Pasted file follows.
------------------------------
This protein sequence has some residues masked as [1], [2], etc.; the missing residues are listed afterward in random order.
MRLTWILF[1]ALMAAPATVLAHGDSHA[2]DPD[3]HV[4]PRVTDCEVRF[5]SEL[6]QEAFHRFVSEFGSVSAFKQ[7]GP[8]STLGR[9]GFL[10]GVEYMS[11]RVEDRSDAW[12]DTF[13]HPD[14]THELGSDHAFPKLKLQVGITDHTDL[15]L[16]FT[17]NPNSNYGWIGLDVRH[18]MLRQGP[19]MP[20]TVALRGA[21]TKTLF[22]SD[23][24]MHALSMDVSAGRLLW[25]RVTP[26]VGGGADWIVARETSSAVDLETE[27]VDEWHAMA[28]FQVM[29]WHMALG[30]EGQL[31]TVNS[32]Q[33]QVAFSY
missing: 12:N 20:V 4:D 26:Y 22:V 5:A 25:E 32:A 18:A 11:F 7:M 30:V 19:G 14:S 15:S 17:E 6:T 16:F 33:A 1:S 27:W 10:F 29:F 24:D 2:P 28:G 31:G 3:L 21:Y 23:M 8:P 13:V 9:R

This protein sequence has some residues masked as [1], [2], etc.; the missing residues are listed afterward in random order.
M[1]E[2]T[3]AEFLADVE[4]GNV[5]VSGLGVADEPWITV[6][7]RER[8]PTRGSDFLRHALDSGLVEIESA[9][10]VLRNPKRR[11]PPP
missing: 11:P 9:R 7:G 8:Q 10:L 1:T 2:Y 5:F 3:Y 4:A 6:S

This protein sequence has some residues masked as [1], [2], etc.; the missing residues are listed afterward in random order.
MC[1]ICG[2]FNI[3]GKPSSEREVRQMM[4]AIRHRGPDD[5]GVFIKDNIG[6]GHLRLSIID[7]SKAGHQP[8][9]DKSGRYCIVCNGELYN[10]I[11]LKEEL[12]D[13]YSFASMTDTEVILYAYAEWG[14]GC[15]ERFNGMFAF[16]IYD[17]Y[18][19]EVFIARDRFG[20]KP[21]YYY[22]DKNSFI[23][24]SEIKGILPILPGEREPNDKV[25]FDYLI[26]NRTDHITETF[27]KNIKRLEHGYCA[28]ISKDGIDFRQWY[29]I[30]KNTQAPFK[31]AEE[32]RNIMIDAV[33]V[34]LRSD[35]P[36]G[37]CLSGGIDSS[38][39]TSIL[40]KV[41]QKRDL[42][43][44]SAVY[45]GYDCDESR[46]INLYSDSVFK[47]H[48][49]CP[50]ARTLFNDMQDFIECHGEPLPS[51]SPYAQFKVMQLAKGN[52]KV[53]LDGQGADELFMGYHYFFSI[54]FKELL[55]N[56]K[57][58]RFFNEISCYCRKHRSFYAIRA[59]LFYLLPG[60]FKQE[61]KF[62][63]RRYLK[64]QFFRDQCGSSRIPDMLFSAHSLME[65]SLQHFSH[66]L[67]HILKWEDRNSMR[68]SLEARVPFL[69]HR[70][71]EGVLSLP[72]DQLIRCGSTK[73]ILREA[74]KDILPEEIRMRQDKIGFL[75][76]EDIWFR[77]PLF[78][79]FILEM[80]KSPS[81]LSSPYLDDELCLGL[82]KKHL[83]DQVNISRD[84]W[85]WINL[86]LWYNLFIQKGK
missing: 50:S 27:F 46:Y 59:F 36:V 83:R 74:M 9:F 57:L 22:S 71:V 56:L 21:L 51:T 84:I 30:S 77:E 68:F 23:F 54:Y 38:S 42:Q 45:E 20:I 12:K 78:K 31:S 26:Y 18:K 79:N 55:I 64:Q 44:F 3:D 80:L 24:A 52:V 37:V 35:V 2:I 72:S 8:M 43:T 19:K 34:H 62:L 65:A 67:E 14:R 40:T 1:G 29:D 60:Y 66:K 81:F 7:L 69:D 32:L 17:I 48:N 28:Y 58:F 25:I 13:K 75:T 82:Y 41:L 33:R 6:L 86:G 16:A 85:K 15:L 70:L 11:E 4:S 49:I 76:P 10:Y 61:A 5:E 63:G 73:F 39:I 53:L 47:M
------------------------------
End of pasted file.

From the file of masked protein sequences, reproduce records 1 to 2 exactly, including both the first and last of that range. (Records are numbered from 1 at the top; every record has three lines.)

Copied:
This protein sequence has some residues masked as [1], [2], etc.; the missing residues are listed afterward in random order.
MRLTWILF[1]ALMAAPATVLAHGDSHA[2]DPD[3]HV[4]PRVTDCEVRF[5]SEL[6]QEAFHRFVSEFGSVSAFKQ[7]GP[8]STLGR[9]GFL[10]GVEYMS[11]RVEDRSDAW[12]DTF[13]HPD[14]THELGSDHAFPKLKLQVGITDHTDL[15]L[16]FT[17]NPNSNYGWIGLDVRH[18]MLRQGP[19]MP[20]TVALRGA[21]TKTLF[22]SD[23][24]MHALSMDVSAGRLLW[25]RVTP[26]VGGGADWIVARETSSAVDLETE[27]VDEWHAMA[28]FQVM[29]WHMALG[30]EGQL[31]TVNS[32]Q[33]QVAFSY
missing: 12:N 20:V 4:D 26:Y 22:V 5:A 25:E 32:A 18:A 11:F 7:M 30:V 19:G 14:S 15:S 17:E 6:T 16:F 33:A 1:S 27:W 10:F 29:F 24:D 2:P 28:G 31:G 3:L 21:Y 23:M 8:P 13:V 9:R

This protein sequence has some residues masked as [1], [2], etc.; the missing residues are listed afterward in random order.
M[1]E[2]T[3]AEFLADVE[4]GNV[5]VSGLGVADEPWITV[6][7]RER[8]PTRGSDFLRHALDSGLVEIESA[9][10]VLRNPKRR[11]PPP
missing: 11:P 9:R 7:G 8:Q 10:L 1:T 2:Y 5:F 3:Y 4:A 6:S